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ARTICLE |

A FURTHER STUDY OF THE CHEMICAL COMPOSITION OF URINARY CALCULI

JACOB ROSENBLOOM, M.D., Ph.D.
JAMA. 1915;LXV(2):161-162. doi:10.1001/jama.1915.02580020027009.
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Together with Dr. Max Kahn,1 I have reported the analyses of twenty-five urinary calculi. The results showed, contrary to the usual statement, that the large majority of renal stones are composed of calcium

oxalate and not of uric acid or urates. I now report the results obtained in the chemical analysis of a new series of twenty-six renal calculi of which, as may be noted from the tabulated data, only two were uric acid stones, while the balance, or twenty-four, were composed principally of calcium salts.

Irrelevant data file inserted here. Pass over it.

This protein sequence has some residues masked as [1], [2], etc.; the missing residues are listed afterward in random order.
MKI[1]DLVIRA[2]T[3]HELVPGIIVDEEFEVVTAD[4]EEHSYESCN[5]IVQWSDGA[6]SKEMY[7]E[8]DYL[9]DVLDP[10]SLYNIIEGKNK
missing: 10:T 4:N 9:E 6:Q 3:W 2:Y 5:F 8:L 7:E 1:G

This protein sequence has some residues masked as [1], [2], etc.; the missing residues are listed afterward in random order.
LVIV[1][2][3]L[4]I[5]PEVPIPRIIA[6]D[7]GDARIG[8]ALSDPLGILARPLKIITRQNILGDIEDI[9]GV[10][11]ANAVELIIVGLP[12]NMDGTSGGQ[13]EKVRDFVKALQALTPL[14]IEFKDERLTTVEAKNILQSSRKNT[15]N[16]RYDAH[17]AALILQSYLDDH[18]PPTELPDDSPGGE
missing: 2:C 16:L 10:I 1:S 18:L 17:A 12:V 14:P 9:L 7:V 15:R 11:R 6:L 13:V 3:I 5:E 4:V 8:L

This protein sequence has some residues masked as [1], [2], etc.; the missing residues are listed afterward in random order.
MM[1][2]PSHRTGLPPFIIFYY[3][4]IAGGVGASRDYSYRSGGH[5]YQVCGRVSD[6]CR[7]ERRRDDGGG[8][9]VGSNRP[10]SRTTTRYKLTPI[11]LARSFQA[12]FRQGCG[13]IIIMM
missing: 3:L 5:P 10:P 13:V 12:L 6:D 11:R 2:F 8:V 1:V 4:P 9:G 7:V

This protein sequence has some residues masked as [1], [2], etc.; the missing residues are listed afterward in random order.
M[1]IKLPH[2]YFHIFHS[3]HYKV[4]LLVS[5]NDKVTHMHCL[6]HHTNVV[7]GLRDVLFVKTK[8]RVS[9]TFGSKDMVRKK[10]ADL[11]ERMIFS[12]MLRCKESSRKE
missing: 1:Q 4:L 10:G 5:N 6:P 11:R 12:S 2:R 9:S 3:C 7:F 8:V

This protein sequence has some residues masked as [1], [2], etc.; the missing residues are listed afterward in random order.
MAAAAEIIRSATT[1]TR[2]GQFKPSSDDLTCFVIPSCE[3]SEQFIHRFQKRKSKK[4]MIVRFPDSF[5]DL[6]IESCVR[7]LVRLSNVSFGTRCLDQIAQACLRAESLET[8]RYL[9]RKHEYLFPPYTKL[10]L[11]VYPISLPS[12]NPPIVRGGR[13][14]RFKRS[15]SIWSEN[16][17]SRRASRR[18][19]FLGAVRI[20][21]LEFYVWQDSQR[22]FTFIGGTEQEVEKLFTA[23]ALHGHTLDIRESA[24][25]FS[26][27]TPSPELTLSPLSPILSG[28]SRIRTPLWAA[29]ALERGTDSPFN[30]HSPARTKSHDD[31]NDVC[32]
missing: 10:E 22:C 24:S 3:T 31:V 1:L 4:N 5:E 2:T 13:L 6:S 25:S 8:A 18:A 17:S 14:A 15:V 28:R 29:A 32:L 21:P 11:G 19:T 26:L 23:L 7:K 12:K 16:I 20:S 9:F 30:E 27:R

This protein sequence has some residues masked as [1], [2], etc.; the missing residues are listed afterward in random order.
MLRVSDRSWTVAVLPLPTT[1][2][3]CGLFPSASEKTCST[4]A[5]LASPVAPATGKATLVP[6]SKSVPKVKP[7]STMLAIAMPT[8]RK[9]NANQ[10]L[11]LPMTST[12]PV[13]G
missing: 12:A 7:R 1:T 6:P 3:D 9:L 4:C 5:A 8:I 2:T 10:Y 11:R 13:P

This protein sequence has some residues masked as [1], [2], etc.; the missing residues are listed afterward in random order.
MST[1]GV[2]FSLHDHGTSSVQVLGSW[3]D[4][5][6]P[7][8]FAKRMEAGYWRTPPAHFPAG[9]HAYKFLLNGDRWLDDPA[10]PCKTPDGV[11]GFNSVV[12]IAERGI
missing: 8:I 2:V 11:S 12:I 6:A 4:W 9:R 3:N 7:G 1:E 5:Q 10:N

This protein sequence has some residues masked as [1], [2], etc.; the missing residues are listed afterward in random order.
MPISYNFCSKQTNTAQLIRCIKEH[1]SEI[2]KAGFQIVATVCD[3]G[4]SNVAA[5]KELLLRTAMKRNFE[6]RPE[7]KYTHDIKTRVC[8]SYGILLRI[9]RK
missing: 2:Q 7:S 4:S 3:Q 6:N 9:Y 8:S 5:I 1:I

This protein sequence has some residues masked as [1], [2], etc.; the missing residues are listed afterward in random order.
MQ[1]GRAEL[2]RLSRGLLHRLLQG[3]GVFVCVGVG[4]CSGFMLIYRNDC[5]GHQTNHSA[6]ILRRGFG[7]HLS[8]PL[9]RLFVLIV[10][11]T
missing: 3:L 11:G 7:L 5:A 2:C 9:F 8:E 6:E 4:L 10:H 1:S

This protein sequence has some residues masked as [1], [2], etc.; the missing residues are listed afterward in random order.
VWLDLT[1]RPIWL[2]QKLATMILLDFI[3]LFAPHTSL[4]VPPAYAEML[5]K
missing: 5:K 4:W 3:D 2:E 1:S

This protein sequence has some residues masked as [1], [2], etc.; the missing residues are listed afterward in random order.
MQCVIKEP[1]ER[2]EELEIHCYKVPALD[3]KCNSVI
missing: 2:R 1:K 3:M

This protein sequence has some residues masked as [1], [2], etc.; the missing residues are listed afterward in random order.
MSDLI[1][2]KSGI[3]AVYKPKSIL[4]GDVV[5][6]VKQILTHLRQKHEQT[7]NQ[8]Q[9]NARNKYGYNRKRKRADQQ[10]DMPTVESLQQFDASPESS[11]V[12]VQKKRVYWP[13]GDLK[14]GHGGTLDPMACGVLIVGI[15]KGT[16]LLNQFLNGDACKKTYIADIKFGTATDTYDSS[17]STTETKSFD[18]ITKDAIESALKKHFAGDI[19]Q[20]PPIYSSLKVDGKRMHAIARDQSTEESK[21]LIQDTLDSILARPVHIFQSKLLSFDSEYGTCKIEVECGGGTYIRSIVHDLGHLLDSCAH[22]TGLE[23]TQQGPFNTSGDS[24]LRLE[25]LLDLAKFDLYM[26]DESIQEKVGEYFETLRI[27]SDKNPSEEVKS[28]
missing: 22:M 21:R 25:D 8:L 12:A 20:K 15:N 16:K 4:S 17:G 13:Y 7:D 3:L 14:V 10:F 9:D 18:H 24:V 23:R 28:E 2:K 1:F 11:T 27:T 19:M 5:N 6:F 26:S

I was unable to demonstrate any trace of lecithin or cholesterol in the ether-alcohol extract of any of these calculi.

We have pointed out previously the necessity of changing our therapeutic ends with regard to the treatment of renal calculi.2 We again draw attention to the fact that the therapeutic measures for the treatment of insoluble calcium salt calculi are completely different

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